The World Health Organization announcement that processed meats contain carcinogens threatens the business models of many manufacturers and may even hurt retailers. Storenext figures obtained by "Globes" -- and published for the first time -- show that Israelis have hurriedly accepted the recommendation in the week after the WHO announcement.
In the last week, sales of processed meats have dropped by 27% on average. The figures look at sales volume because, in general, consumers' decisions to avoid a potentially unhealthy product are not affected by its price.
The hardest-hit category was frozen meats -- 36% -- followed by chilled products including sausages, hotdogs, and pastrami -- 31%.
The lowest drop -- which helped stabilize the average -- among the processed meats was 16.4% in frozen chicken and turkey snacks.
Within the categories, several individual products were massively hurt by the report: chilled hotdog sales dropped by 36%, hamburger sales fell 38%, and the sales of dried sausages dropped by 28%.
One shopper, Ofer Cohen, offered a parent's perspective. "Every week, we would buy two packs of pastrami and salami. The kids' sandwiches have cold cuts 3-4 times per week, in the evenings too; my daughter makes herself a toast with cold cuts around 4 times a week. Since the announcement, we haven't bought those products at all. We had no idea it was carcinogenic."
The figures represent the catastrophic potential of the WHO announcement for certain companies. Within a week, Soglowek's meat and poultry sales dropped by 30%, Tirat Zvi's fell by 28%, and Of Tov saw its sales reduced by 35%.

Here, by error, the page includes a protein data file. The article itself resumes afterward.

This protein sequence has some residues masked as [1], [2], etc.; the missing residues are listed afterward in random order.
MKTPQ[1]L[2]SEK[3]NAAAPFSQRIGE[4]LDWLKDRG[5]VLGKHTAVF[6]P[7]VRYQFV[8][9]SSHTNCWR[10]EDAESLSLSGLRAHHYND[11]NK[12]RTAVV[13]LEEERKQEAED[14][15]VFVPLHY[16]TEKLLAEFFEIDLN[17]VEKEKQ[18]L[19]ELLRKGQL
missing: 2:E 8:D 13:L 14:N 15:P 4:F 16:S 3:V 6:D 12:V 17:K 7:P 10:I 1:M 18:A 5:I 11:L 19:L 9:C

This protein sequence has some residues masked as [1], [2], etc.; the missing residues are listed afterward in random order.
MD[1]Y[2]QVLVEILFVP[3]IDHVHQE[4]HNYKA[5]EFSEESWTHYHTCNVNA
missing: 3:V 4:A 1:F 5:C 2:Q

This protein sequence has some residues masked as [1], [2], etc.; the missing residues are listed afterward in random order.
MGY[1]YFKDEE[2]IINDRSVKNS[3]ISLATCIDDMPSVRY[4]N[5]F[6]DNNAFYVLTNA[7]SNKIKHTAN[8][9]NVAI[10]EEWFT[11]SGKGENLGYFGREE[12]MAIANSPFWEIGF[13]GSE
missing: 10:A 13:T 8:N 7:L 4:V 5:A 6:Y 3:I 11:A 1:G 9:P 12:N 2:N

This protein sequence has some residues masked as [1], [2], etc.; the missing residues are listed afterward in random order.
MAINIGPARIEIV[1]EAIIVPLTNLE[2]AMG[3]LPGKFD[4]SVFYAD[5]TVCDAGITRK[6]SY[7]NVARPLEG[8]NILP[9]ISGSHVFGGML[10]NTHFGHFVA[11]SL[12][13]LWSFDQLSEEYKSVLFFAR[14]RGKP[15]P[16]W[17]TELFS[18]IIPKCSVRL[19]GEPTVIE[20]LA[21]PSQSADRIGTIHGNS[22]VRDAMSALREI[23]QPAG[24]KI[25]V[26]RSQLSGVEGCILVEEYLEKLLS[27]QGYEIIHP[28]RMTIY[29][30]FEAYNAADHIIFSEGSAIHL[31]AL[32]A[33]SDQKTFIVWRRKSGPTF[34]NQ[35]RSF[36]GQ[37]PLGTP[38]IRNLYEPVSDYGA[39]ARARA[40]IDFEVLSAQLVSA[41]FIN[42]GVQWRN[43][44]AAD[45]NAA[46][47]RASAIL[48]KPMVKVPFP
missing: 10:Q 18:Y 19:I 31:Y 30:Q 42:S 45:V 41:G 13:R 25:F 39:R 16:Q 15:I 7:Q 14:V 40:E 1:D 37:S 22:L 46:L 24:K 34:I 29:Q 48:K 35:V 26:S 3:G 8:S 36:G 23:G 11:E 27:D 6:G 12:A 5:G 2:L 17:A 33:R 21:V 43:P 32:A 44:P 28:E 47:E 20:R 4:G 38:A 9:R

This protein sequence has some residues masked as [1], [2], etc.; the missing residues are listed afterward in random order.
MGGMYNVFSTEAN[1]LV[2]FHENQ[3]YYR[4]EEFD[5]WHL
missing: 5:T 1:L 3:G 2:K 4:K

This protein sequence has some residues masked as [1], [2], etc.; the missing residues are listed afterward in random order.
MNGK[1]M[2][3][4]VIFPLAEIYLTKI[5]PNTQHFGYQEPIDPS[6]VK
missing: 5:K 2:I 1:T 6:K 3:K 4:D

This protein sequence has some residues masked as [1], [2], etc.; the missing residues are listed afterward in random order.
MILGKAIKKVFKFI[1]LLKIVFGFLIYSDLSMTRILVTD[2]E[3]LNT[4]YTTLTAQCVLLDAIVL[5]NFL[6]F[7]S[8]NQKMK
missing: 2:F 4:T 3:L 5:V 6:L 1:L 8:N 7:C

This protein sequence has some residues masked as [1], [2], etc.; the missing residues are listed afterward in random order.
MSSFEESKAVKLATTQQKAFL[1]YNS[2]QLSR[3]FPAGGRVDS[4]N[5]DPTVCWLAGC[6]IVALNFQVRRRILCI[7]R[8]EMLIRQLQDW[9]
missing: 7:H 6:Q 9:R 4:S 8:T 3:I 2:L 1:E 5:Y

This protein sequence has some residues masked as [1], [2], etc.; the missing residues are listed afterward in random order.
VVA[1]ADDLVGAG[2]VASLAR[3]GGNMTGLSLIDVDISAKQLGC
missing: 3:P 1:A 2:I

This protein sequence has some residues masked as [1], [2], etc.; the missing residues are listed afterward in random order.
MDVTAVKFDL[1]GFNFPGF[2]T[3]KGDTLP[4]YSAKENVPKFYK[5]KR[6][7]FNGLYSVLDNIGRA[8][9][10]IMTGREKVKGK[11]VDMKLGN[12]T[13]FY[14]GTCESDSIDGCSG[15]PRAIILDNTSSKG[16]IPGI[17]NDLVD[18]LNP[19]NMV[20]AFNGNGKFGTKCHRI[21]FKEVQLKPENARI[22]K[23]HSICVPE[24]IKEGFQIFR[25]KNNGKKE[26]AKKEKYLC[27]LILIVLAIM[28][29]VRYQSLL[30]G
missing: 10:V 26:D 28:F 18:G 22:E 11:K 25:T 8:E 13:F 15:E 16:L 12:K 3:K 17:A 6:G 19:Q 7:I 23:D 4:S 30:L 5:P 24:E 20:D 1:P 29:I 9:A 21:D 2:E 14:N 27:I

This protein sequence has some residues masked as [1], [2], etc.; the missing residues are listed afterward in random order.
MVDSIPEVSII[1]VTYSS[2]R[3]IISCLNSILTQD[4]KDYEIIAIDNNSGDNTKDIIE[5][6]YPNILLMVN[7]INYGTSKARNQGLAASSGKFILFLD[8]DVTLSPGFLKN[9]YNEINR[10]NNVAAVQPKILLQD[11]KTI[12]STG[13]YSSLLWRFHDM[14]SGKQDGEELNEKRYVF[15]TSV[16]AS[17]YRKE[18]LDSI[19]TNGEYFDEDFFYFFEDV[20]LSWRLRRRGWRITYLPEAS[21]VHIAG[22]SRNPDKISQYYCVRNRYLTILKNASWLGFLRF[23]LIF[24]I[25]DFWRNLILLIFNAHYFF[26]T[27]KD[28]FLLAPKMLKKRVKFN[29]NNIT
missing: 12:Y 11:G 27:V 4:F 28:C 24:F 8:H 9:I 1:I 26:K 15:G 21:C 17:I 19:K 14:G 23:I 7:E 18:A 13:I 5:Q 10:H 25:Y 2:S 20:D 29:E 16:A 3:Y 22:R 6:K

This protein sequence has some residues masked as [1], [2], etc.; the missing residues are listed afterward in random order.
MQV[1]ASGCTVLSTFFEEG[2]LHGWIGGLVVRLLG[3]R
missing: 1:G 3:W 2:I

Tibon Veal, part of the Neto Group, estimates that it is responsible for 34% of the processed meats sold in Israel, and its sales dropped by 27%.
The firm figures, however, also include sales of non-processed meats. The sharp drop in sales for brands that sell non-processed meats may point to an over-correction from cautious consumers who are confused by the report.
At the end of the week, not a single brand managed to survive the WHO announcement without a double-digit hit to their sales.
Half of shoppers affected
The results of a phone survey conducted by Geocartography this week (Monday) for "Globes" support the confusion hypothesis. Overall, 61% of respondents said they eat processed meats while 39% claimed to abstain.
The Who announcement affected more than half of consumers, with 35% declaring they will stop or significantly reduce consumption and 20% saying they will lower the quantity they consume.
Surprisingly, 39% of respondents said they would not change their eating habits.
The survey, it should be noted, was conducted after the WHO released a follow-up announcement to avert panic, as did other officials in healthcare systems both in Israel and abroad, which contextualized the conclusions of the study.
Published by Globes [online], Israel business news - www.globes-online.com - on November 4, 2015
© Copyright of Globes Publisher Itonut (1983) Ltd. 2015